Download
area of inquiry 3 4 n.
Skip this Video
Loading SlideShow in 5 Seconds..
Area of Inquiry 3 & 4 PowerPoint Presentation
Download Presentation
Area of Inquiry 3 & 4

Area of Inquiry 3 & 4

98 Vues Download Presentation
Télécharger la présentation

Area of Inquiry 3 & 4

- - - - - - - - - - - - - - - - - - - - - - - - - - - E N D - - - - - - - - - - - - - - - - - - - - - - - - - - -
Presentation Transcript

  1. Area of Inquiry 3 & 4 The consolidation of power by the revolutionaries The internal and external threats and how they were dealt with

  2. The Dual Authority: Feb 1917 – October 1917Was the Provisional Government fatally weakened from the outset? Dual government had two phases: Feb – April: generally worked together and supported by main revolutionary parties. 2nd phase: Lenin’s return in April to Oct 1917. a rivalry campaign that separated the Soviet and the Bolsheviks from Petrograd Soviet The Provisional Government led by Prince Lvov, was old duma in new form. All members of new government members of fourth Duma of 1912; wealthy landowners, nobles and freemasons Not an elected body Come into being as a rebellious body No constitutional claims nor loyalty of the people Its authority was weakened by association and splitting of power with Petrograd Soviet Kerensky

  3. The Dual Authority: Actions to secure theRevolution • The Provisional Government and the Soviet considered the Revolution to be over • New liberty should not be able to slip into anarchy or that gains made be lost. • State authority • Centralised government • Moderate socialists dominated Soviet, all parties except Bolsheviks and monarchists represented in Provisional Government • As year wore on Soviet shifted to the left and the Prov Gov’t to the right • Early decisions and gains to secure the revolution • Amnesty for political prisoners • Recognition of trade unions • Eight hour day • Disbanding of Tsar’s police and new people’s militia formed • Civil and religious freedom • Commitment to Constituent Assembly (see Malone p.83)

  4. The Petrograd Soviet Some individuals like Kerensky the SR leader, were members of both bodies. Soviet did not set out to be an alternative government. Saw its role as supervising the rights and interests of workers and soldiers were protected by the PG  Soviet gained prominence due to the uncertainty of the Provisional Gov’t  Soviets had sprung up in all major towns and cities in Russia and were to play an increasingly important role in the development of the Revolution. In early stages not opposed to Provisional Gov’t and had little Bolshevik influence. The Petrograd Soviet’s 1st Assembly March 2 1917: Soviet Order No.1: a decree to the PG that declared that any decision regarding military affairs must be approved by Soviet. Therefore PG did not have control of the army. (French Rev. New government did have control of the army)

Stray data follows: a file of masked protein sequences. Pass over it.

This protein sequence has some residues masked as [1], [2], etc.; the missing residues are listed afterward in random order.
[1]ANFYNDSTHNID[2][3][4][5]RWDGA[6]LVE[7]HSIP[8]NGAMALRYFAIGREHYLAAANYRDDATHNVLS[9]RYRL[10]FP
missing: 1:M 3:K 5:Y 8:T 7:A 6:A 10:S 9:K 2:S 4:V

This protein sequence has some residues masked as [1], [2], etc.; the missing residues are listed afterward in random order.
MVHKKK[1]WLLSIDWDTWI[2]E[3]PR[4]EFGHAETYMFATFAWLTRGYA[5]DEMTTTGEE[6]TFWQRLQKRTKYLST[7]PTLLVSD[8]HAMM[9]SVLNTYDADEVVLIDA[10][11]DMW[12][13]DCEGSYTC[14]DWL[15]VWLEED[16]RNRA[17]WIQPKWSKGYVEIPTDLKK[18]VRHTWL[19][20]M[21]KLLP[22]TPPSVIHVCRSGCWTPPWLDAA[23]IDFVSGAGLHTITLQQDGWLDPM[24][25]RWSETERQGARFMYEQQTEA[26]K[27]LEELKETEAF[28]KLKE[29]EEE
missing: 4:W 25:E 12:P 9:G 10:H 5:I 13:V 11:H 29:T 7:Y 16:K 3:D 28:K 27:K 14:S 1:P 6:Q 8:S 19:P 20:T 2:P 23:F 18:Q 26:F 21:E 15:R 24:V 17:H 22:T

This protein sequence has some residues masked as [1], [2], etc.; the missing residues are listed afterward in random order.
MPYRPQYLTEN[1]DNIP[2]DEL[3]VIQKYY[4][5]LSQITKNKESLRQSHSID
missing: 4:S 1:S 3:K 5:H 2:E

5. External Pressures Dominant problem was the war. PG had no choice but to fight on. Needed foreign capital and supplies just to survive War had bankrupted Russia. PG’s preoccupation to the war prevented it from dealing with social and economic problems thus destroying its own chance of survival.  Lenin’s plan was to end the war. Seen as a German spy. He and Bolsheviks heavily funded by Germans.

  6. External Pressures cont’d The war continued to fare badly. Defeating the German’s was seen as vital in saving the revolution, yet Russia had gone beyond the point where it could wage a successful war. • Bolsheviks spread subversion and dissent amongst the troops. • Major June offensive in SW had failed • Mass desertions and mutinies • Call for army to be called back to crush subversives at home. • Kerensky appointed PM